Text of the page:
After Windows loads on your computer, the reason you can’t immediately start clicking on icons or go online is that other applications are still being loaded in the background.
If one of those apps is your anti-virus or something else that you use or need on a regular basis like Skype, then it’s best to leave it alone. Unfortunately though, most of what loads are schedulers, updaters or random programs, things that don’t need to be constantly running with Windows.
Those rogue background applications, toolbars and widgets that find their way to your startup folder suck the life out of your system. By the time seven or eight unwanted items are loaded, little RAM is left where it is needed. Many (but not all) of these programs are referenced by icons next to the clock in your toolbar.
Windows will allow you to terminate what loads after it boots, but there are also third-party utilities for this purpose. Many as usual, are free.
Alternatively, there are also commercial versions of dedicated startup managers for Windows. Many all-in-one utilities or suites have a tool to handle startup programs.
Let’s start with Windows. In each version, if you click the Start button and type “msconfig” in the Search or Run box, it will open a System Configuration utility. Click on the startup tab and view the list within.
Uncheck the items you want to terminate and click “Apply,” then “OK.” You’ll then get pop-up asking you to restart Windows.
You can right-click on an icon in the list by the clock to terminate and delete it, but unless removed from the startup list, it will return at the next boot.
The only items on the list that you really need are your antivirus and malware utilities. If you use a password manager, it, too, is a keeper. Otherwise, all else is superfluous and may be terminated.
Keep in mind that you are not deleting any of these programs from the computer; you’re only stopping them from loading automatically at boot time. Anything that you remove from the list can always alternatively be run from your desktop or Start Menu.
If you do want to delete an item for good (they have a way of coming back), download and install the tiny “msconfig cleanup” tool. Only use it when you are sure you know what you are stopping from loading, as it will delete the item from the list, not allowing you to recheck it later on.
With “msconfig,” you can always go back and recheck a box should you change your mind. Once you use the “msconfig cleanup” tool, it’s gone.
Some other good free utilities to consider are Ccleaner, Autoruns, Starter, Startup Control Panel and Startup Inspector.
Another good program is Soluto. It was in beta (testing phase) for over a year, but now has the bugs worked out and is free for up to five PCs. It takes a while to load, but uses little resources once it does.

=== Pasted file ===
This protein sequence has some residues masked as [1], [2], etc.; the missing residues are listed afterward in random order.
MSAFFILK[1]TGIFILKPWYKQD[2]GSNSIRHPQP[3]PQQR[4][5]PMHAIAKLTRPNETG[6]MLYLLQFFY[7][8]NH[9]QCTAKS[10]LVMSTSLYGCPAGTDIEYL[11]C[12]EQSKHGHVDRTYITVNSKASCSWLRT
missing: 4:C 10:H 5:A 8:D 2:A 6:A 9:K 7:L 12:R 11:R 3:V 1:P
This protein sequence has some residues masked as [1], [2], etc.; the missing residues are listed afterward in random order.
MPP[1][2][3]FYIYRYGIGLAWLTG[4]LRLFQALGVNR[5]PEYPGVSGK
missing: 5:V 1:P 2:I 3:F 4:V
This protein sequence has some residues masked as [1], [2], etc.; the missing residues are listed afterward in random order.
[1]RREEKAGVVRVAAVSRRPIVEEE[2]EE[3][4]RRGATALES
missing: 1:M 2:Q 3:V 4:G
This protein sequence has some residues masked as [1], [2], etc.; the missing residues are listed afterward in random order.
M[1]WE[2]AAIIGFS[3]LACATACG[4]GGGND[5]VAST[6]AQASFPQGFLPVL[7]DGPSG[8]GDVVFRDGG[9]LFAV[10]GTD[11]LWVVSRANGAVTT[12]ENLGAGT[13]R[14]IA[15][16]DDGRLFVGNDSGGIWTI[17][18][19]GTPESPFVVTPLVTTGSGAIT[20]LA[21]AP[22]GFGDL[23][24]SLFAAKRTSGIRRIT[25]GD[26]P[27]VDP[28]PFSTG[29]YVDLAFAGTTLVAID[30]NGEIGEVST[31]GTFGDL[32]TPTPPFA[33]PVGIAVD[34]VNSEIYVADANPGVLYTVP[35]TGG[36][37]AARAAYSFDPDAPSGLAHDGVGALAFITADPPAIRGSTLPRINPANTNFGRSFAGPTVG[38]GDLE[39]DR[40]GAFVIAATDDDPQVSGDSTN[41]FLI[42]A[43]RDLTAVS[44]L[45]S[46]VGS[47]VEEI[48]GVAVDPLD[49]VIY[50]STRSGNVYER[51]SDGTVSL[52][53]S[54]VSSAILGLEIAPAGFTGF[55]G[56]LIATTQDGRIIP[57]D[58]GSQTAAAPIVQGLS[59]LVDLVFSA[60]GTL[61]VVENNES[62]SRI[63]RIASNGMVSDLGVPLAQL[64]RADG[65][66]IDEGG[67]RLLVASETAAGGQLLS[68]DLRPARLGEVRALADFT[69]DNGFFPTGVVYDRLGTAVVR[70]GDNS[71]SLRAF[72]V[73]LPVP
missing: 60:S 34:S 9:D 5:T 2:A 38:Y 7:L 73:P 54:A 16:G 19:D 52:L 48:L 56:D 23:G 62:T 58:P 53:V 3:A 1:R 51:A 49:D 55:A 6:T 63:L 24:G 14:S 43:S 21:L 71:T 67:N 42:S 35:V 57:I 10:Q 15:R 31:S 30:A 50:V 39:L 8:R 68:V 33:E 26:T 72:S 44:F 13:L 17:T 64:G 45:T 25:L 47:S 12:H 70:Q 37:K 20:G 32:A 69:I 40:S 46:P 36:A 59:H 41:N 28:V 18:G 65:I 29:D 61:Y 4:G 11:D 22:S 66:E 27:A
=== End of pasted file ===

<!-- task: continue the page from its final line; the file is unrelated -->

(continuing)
Soluto will explain what each program you have does (if it has heard of it), how much time it takes for each program to load and will give you the option to keep it, delay its loading or to delete it from the startup list.
Some utility suites that incorporate a startup manager are Win Patrol, System Mechanic, Advanced System Care, 360 Amigo System SpeedUp and Glary Utilities. All have commercial versions, but many of the free options have functional startup managers as well.
Worth repeating is my warning that just because something says it is a free download doesn’t necessarily mean it is a free program. All downloads are free; all programs are not.
To avoid the need for any of the aforementioned utilities, all you have to do is carefully monitor each installation on your computer. In most cases, it’s the user that provides permission for these “startups” to be installed in the first place.
Scrutinize each check box prior to clicking “Next” and “OK” during program installations. One of those checkmarks may give permission to install a secondary program alongside the app that you are knowingly installing.
This is where those widgets, toolbars and screensavers come from that mysteriously appear on your computer. If you let more than one or two slip by, you will need a startup tuner to eliminate them after the fact.
Your computer will run faster whether those startup items are quashed at installation, if you run the Windows utility or use a dedicated startup tuner to manage them afterward.
By supervising the programs that run in the background after Windows boots up, your computer will be able to run more efficiently. It will have access to the entire amount of system RAM available to it only when what needs to run, actually does.
Arthur Glazer is a freelance writer and computer technician in Gainesville. His column appears biweekly on the Business page and on gainesvilletimes.com.